Pollen can enter your home from many sources, which can make controlling allergies difficult, especially in spring and early summer when every plant around you seems to be filling the air with allergens. Stopping these allergens starts with understanding exactly how they are getting into your house:
- Open windows: It seems almost too easy, but the worst culprit for letting pollens into your home are often open windows. This is particularly true when days get warmer, and you open windows to let the cool air in at night or freshen up the air in the day. Pollen counts tend to be very high in the morning, so leaving those windows open too long means that you get a flood of pollen. The solution here is also easy: Close your windows during pollen season.
- Pets: Do you have pets that like to go play outside? Then they are probably bringing in a whole lot of pollens: Remember that many pollen particles are designed to easily catch onto things and hitch a ride. Running through branches and brush – or even just playing on the lawn – can fill a pet's hair with allergen particles, which they shake off inside.
- Clothes and hair: Pets aren't the only ones going outside during pollen season! Pollen also gets trapped on human hair and clothes: Whether you are going out to play in the pair or jog the streets in the morning, you could be bringing in a cloud of allergens when you return home. Brush off and use an entryway to switch clothes to help minimize this problem.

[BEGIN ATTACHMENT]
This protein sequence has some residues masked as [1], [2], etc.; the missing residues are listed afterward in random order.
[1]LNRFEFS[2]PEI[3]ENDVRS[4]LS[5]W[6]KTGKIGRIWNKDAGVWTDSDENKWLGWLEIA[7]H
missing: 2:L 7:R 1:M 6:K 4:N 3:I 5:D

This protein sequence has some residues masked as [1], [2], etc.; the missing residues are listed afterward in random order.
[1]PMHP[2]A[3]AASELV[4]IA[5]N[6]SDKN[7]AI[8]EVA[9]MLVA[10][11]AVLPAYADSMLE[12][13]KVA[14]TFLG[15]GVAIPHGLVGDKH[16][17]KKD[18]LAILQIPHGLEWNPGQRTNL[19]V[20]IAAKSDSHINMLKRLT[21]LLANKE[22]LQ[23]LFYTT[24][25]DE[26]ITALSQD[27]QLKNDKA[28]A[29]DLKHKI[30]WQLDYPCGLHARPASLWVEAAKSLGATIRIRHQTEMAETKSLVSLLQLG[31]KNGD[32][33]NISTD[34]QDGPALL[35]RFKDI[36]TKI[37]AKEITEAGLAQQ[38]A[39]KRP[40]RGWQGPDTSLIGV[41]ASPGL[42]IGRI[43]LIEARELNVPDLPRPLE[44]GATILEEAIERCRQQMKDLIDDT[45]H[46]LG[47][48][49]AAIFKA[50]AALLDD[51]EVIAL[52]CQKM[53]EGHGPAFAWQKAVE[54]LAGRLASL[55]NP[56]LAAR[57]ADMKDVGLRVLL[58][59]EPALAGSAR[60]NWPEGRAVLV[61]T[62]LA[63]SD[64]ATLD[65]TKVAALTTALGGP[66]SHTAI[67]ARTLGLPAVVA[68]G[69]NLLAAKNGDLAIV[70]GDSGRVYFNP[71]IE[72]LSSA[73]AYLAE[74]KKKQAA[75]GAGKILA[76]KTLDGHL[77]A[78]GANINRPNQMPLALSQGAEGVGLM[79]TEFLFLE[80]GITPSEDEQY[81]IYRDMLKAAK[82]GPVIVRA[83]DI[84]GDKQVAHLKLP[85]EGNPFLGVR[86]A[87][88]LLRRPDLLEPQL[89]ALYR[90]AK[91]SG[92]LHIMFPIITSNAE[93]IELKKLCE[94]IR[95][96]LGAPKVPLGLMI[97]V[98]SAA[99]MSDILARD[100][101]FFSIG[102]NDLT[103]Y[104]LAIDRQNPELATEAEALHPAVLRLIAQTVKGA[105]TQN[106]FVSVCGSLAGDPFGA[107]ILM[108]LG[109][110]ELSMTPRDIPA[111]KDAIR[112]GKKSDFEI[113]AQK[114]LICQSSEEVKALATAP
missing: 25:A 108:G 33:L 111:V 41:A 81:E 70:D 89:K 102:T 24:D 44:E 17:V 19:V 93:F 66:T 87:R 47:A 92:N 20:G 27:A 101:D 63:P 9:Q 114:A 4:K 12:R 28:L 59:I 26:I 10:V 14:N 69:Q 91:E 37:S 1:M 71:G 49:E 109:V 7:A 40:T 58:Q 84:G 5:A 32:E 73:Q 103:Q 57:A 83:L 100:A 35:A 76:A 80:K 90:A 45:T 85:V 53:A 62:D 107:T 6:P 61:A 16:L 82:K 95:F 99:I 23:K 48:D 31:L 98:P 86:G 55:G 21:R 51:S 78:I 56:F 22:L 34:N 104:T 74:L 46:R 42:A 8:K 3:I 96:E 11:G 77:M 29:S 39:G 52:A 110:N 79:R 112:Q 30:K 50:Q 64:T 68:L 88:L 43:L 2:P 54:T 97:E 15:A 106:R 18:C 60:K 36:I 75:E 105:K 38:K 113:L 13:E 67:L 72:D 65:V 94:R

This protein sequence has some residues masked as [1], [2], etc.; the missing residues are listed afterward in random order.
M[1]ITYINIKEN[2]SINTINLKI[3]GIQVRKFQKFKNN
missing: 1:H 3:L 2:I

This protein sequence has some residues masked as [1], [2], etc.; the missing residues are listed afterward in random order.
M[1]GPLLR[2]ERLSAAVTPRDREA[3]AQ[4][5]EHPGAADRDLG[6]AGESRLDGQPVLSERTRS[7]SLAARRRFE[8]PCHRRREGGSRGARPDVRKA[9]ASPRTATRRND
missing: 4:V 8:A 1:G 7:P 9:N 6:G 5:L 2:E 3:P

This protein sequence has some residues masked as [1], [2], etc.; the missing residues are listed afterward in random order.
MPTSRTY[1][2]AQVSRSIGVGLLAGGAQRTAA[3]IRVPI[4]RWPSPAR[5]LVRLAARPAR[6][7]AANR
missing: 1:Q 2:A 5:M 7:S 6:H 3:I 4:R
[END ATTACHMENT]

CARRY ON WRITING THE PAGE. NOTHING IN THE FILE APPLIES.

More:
- Poor insulation: Gaps in insulation tend to occur in attics and around weatherproofing that guard the edges of windows and doors. These gaps allow air to seep into your house, and with that air comes pollen. Update your insulation if it's wearing thin!
If you have been noticing problems with allergens, contact Ragsdale and ask about inspections and cleaning practices that can help remove pollen, as well as more advanced air filtration products to deal with allergies issues.